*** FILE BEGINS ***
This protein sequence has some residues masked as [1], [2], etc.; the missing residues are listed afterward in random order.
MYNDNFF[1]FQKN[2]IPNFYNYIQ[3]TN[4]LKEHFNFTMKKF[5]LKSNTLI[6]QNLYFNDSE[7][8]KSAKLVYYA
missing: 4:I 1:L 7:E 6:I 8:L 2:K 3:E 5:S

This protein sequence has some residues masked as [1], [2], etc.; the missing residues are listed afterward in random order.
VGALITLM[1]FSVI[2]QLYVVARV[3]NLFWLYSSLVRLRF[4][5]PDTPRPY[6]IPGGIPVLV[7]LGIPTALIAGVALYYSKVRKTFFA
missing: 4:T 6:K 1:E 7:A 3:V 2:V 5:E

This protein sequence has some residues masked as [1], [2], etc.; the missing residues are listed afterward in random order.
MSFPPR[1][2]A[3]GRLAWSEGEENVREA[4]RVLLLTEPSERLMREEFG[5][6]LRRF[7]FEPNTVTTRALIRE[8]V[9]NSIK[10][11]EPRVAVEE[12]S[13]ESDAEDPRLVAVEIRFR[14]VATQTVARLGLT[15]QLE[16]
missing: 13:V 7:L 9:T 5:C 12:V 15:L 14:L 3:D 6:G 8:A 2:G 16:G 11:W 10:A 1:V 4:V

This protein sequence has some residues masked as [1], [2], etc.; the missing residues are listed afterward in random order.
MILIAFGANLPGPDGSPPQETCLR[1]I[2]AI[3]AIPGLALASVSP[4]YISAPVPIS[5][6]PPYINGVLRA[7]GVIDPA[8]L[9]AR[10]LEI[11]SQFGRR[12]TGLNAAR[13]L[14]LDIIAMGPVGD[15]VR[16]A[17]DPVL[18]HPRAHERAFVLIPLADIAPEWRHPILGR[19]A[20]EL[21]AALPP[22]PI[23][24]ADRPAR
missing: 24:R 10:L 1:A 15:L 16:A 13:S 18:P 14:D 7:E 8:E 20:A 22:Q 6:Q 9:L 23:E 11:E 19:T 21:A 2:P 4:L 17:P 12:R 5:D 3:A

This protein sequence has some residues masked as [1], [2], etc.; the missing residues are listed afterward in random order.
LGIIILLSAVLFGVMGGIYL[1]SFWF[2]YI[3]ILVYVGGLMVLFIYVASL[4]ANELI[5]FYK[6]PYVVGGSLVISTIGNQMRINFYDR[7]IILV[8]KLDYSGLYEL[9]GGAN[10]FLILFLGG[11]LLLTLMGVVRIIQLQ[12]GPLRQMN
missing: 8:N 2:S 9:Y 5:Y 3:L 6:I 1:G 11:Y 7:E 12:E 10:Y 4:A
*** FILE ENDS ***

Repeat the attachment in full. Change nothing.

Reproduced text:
This protein sequence has some residues masked as [1], [2], etc.; the missing residues are listed afterward in random order.
MYNDNFF[1]FQKN[2]IPNFYNYIQ[3]TN[4]LKEHFNFTMKKF[5]LKSNTLI[6]QNLYFNDSE[7][8]KSAKLVYYA
missing: 4:I 1:L 7:E 6:I 8:L 2:K 3:E 5:S

This protein sequence has some residues masked as [1], [2], etc.; the missing residues are listed afterward in random order.
VGALITLM[1]FSVI[2]QLYVVARV[3]NLFWLYSSLVRLRF[4][5]PDTPRPY[6]IPGGIPVLV[7]LGIPTALIAGVALYYSKVRKTFFA
missing: 4:T 6:K 1:E 7:A 3:V 2:V 5:E

This protein sequence has some residues masked as [1], [2], etc.; the missing residues are listed afterward in random order.
MSFPPR[1][2]A[3]GRLAWSEGEENVREA[4]RVLLLTEPSERLMREEFG[5][6]LRRF[7]FEPNTVTTRALIRE[8]V[9]NSIK[10][11]EPRVAVEE[12]S[13]ESDAEDPRLVAVEIRFR[14]VATQTVARLGLT[15]QLE[16]
missing: 13:V 7:L 9:T 5:C 12:V 15:L 14:L 3:D 6:G 8:A 2:G 16:G 11:W 10:A 1:V 4:V

This protein sequence has some residues masked as [1], [2], etc.; the missing residues are listed afterward in random order.
MILIAFGANLPGPDGSPPQETCLR[1]I[2]AI[3]AIPGLALASVSP[4]YISAPVPIS[5][6]PPYINGVLRA[7]GVIDPA[8]L[9]AR[10]LEI[11]SQFGRR[12]TGLNAAR[13]L[14]LDIIAMGPVGD[15]VR[16]A[17]DPVL[18]HPRAHERAFVLIPLADIAPEWRHPILGR[19]A[20]EL[21]AALPP[22]PI[23][24]ADRPAR
missing: 24:R 10:L 1:A 15:L 16:A 13:S 18:P 14:D 7:E 8:E 20:A 22:Q 6:Q 9:L 23:E 11:E 19:T 21:A 2:P 4:L 17:P 12:R 5:D 3:A

This protein sequence has some residues masked as [1], [2], etc.; the missing residues are listed afterward in random order.
LGIIILLSAVLFGVMGGIYL[1]SFWF[2]YI[3]ILVYVGGLMVLFIYVASL[4]ANELI[5]FYK[6]PYVVGGSLVISTIGNQMRINFYDR[7]IILV[8]KLDYSGLYEL[9]GGAN[10]FLILFLGG[11]LLLTLMGVVRIIQLQ[12]GPLRQMN
missing: 8:N 2:S 9:Y 5:Y 3:L 6:I 1:G 11:Y 7:E 12:E 10:Y 4:A